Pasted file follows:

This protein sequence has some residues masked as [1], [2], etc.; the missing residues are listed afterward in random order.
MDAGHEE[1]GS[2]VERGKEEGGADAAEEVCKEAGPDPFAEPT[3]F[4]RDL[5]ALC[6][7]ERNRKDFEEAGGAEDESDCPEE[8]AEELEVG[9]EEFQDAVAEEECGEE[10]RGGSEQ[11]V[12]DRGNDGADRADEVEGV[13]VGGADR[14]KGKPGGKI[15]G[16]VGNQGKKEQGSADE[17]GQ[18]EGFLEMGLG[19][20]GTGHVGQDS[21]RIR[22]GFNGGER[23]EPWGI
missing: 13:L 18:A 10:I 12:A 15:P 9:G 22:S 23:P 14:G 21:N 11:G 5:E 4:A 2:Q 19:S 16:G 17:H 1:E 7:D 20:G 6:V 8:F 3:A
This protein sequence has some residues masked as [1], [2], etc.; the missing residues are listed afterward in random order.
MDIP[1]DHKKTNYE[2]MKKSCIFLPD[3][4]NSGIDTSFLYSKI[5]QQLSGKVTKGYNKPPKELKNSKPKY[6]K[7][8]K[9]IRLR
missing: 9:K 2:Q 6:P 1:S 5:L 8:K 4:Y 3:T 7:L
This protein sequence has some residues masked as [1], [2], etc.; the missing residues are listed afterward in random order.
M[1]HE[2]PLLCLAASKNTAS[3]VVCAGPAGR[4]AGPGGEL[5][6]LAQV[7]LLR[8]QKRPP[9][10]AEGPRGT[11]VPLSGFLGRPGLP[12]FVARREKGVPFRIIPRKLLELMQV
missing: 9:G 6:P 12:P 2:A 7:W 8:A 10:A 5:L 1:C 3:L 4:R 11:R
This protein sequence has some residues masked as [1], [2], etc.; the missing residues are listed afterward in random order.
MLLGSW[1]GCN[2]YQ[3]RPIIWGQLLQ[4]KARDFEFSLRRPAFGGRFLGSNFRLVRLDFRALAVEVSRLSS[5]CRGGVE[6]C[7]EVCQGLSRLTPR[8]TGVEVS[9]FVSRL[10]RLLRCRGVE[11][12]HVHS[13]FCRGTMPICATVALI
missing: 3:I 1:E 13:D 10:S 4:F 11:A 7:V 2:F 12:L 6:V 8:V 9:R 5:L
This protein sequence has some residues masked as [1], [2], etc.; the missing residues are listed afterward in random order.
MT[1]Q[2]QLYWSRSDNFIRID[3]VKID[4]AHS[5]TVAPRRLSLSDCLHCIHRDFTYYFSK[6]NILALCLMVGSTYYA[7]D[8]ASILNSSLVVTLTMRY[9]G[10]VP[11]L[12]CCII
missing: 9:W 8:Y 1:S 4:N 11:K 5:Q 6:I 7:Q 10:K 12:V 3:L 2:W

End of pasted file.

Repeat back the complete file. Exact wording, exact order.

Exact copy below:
This protein sequence has some residues masked as [1], [2], etc.; the missing residues are listed afterward in random order.
MDAGHEE[1]GS[2]VERGKEEGGADAAEEVCKEAGPDPFAEPT[3]F[4]RDL[5]ALC[6][7]ERNRKDFEEAGGAEDESDCPEE[8]AEELEVG[9]EEFQDAVAEEECGEE[10]RGGSEQ[11]V[12]DRGNDGADRADEVEGV[13]VGGADR[14]KGKPGGKI[15]G[16]VGNQGKKEQGSADE[17]GQ[18]EGFLEMGLG[19][20]GTGHVGQDS[21]RIR[22]GFNGGER[23]EPWGI
missing: 13:L 18:A 10:I 12:A 15:P 9:G 22:S 23:P 14:G 21:N 11:G 5:E 4:A 2:Q 19:S 16:G 17:H 1:E 7:D 20:G 6:V 8:F 3:A
This protein sequence has some residues masked as [1], [2], etc.; the missing residues are listed afterward in random order.
MDIP[1]DHKKTNYE[2]MKKSCIFLPD[3][4]NSGIDTSFLYSKI[5]QQLSGKVTKGYNKPPKELKNSKPKY[6]K[7][8]K[9]IRLR
missing: 9:K 2:Q 6:P 1:S 5:L 8:K 4:Y 3:T 7:L
This protein sequence has some residues masked as [1], [2], etc.; the missing residues are listed afterward in random order.
M[1]HE[2]PLLCLAASKNTAS[3]VVCAGPAGR[4]AGPGGEL[5][6]LAQV[7]LLR[8]QKRPP[9][10]AEGPRGT[11]VPLSGFLGRPGLP[12]FVARREKGVPFRIIPRKLLELMQV
missing: 9:G 6:P 12:P 2:A 7:W 8:A 10:A 5:L 1:C 3:L 4:R 11:R
This protein sequence has some residues masked as [1], [2], etc.; the missing residues are listed afterward in random order.
MLLGSW[1]GCN[2]YQ[3]RPIIWGQLLQ[4]KARDFEFSLRRPAFGGRFLGSNFRLVRLDFRALAVEVSRLSS[5]CRGGVE[6]C[7]EVCQGLSRLTPR[8]TGVEVS[9]FVSRL[10]RLLRCRGVE[11][12]HVHS[13]FCRGTMPICATVALI
missing: 3:I 1:E 13:D 10:S 4:F 11:A 7:V 2:F 12:L 6:V 8:V 9:R 5:L
This protein sequence has some residues masked as [1], [2], etc.; the missing residues are listed afterward in random order.
MT[1]Q[2]QLYWSRSDNFIRID[3]VKID[4]AHS[5]TVAPRRLSLSDCLHCIHRDFTYYFSK[6]NILALCLMVGSTYYA[7]D[8]ASILNSSLVVTLTMRY[9]G[10]VP[11]L[12]CCII
missing: 9:W 8:Y 1:S 4:N 11:K 5:Q 6:I 7:Q 10:K 12:V 3:L 2:W